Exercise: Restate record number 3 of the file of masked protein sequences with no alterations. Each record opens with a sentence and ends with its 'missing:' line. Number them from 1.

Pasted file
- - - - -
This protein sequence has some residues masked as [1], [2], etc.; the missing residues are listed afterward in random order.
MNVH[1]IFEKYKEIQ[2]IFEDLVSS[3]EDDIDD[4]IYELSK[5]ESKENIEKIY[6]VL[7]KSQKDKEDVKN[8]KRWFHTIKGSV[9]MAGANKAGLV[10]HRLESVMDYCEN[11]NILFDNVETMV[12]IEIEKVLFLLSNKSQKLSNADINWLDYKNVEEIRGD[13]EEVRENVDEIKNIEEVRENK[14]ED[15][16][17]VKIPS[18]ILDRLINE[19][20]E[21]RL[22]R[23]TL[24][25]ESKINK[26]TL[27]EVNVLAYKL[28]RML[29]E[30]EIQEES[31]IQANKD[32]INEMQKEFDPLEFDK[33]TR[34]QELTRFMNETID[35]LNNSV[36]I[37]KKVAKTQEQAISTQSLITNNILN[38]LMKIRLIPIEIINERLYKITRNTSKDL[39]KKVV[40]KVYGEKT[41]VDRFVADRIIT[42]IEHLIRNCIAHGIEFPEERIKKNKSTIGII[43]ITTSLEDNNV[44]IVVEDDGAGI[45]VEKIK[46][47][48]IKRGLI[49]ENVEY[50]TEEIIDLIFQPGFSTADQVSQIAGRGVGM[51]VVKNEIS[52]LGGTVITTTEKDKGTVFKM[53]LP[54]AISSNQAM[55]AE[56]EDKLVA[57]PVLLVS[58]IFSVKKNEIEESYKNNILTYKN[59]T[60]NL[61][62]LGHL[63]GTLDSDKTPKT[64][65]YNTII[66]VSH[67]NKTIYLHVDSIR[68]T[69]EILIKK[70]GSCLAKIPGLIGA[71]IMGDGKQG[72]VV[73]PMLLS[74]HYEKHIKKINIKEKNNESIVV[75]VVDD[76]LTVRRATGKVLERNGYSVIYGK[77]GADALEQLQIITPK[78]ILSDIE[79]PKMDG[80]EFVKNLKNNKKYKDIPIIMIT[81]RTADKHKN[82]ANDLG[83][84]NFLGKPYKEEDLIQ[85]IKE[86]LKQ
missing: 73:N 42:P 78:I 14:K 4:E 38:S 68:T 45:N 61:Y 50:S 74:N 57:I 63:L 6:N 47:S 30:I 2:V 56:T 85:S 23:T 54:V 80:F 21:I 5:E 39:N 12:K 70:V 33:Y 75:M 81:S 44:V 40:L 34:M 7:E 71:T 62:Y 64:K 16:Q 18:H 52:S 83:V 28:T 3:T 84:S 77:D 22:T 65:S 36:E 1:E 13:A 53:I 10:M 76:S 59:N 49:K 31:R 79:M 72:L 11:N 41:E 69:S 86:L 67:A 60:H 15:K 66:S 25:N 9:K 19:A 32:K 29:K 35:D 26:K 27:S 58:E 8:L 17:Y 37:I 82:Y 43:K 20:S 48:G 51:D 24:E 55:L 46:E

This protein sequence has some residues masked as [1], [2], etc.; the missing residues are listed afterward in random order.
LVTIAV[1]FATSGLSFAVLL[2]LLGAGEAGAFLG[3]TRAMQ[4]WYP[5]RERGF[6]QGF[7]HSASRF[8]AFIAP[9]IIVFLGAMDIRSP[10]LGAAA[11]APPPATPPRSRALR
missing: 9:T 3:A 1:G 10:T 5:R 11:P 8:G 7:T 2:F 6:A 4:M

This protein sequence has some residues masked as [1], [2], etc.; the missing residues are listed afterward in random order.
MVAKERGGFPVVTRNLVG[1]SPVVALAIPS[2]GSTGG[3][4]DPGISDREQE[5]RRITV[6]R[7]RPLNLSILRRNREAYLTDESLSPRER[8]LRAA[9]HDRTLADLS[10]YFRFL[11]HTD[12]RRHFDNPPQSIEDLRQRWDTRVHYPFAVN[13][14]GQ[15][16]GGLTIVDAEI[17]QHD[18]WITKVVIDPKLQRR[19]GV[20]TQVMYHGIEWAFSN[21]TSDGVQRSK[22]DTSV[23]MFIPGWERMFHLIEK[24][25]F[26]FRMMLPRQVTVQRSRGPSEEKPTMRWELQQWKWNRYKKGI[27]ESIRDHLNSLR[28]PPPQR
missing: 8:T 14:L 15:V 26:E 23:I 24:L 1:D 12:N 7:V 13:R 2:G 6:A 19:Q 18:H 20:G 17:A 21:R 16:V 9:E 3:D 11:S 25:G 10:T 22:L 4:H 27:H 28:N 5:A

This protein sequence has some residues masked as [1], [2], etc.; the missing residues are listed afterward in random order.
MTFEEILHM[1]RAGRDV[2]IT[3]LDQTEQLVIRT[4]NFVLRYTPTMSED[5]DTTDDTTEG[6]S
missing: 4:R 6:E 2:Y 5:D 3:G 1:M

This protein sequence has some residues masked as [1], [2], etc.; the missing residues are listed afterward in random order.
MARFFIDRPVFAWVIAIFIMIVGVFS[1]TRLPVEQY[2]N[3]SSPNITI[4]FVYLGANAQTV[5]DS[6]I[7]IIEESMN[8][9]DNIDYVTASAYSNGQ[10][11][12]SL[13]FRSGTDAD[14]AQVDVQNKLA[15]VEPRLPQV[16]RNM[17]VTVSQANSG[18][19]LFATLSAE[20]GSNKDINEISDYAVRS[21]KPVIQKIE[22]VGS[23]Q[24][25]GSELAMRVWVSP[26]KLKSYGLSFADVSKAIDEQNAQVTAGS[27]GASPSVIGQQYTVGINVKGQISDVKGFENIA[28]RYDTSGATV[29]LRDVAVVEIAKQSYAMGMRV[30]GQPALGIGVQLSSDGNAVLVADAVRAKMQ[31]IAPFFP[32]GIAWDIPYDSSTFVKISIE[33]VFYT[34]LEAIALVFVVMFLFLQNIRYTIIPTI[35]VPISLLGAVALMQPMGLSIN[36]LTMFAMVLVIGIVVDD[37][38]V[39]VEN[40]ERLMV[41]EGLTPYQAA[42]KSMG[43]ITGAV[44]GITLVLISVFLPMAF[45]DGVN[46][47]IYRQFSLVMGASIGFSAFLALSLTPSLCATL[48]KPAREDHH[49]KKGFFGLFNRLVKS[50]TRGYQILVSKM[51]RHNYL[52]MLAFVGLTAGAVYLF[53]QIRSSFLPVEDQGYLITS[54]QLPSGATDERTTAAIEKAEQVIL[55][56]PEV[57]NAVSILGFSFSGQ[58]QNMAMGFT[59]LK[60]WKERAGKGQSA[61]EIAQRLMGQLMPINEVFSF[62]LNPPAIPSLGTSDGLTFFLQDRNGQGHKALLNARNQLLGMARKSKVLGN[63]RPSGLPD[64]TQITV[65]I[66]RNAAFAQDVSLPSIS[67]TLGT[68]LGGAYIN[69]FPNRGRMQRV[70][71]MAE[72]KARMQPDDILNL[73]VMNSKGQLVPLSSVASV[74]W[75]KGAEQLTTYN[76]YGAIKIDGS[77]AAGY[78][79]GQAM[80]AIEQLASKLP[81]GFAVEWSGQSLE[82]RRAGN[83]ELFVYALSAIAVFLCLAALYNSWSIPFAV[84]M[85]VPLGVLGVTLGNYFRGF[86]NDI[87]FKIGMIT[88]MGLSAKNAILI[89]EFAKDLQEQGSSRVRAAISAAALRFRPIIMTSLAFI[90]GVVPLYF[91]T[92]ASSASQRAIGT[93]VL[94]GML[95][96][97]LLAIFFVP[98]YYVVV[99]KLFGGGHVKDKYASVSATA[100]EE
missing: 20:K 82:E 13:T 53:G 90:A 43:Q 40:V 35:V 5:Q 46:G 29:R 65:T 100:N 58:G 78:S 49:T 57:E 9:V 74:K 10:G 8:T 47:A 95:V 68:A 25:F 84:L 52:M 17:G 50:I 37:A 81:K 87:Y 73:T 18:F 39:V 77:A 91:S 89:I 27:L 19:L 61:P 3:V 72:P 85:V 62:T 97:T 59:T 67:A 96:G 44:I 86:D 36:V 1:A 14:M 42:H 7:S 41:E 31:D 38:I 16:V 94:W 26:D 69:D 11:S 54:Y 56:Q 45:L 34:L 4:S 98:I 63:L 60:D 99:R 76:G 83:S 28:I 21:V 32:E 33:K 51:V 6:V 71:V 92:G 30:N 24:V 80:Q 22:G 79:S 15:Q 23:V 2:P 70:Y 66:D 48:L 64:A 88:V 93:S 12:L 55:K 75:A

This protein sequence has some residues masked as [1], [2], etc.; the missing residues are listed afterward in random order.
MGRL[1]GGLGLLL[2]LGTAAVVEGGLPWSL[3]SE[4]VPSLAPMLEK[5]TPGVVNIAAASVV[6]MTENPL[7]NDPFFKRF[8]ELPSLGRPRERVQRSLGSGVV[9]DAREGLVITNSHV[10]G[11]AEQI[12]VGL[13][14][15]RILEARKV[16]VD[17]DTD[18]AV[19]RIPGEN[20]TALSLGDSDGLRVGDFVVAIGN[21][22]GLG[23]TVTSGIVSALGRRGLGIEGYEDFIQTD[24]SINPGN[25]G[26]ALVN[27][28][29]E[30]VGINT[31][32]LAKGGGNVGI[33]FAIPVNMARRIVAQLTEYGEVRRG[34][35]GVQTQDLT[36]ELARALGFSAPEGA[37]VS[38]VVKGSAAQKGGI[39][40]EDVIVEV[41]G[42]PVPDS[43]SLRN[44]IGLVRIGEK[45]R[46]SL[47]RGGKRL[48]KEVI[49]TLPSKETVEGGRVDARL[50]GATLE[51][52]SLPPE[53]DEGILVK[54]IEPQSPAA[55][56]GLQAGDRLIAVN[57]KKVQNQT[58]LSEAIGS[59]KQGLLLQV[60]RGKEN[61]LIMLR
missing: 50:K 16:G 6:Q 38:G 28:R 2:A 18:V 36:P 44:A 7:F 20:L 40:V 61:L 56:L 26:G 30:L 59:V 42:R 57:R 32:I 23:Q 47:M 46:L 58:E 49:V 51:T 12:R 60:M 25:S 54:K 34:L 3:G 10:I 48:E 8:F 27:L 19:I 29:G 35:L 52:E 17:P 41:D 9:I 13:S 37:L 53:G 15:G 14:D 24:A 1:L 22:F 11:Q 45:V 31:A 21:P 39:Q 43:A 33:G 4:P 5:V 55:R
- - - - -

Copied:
This protein sequence has some residues masked as [1], [2], etc.; the missing residues are listed afterward in random order.
MVAKERGGFPVVTRNLVG[1]SPVVALAIPS[2]GSTGG[3][4]DPGISDREQE[5]RRITV[6]R[7]RPLNLSILRRNREAYLTDESLSPRER[8]LRAA[9]HDRTLADLS[10]YFRFL[11]HTD[12]RRHFDNPPQSIEDLRQRWDTRVHYPFAVN[13][14]GQ[15][16]GGLTIVDAEI[17]QHD[18]WITKVVIDPKLQRR[19]GV[20]TQVMYHGIEWAFSN[21]TSDGVQRSK[22]DTSV[23]MFIPGWERMFHLIEK[24][25]F[26]FRMMLPRQVTVQRSRGPSEEKPTMRWELQQWKWNRYKKGI[27]ESIRDHLNSLR[28]PPPQR
missing: 8:T 14:L 15:V 26:E 23:I 24:L 1:D 12:N 7:V 13:R 2:G 6:A 19:Q 18:H 20:G 17:A 21:R 16:V 9:E 3:D 11:S 25:G 10:T 22:L 4:H 27:H 28:N 5:A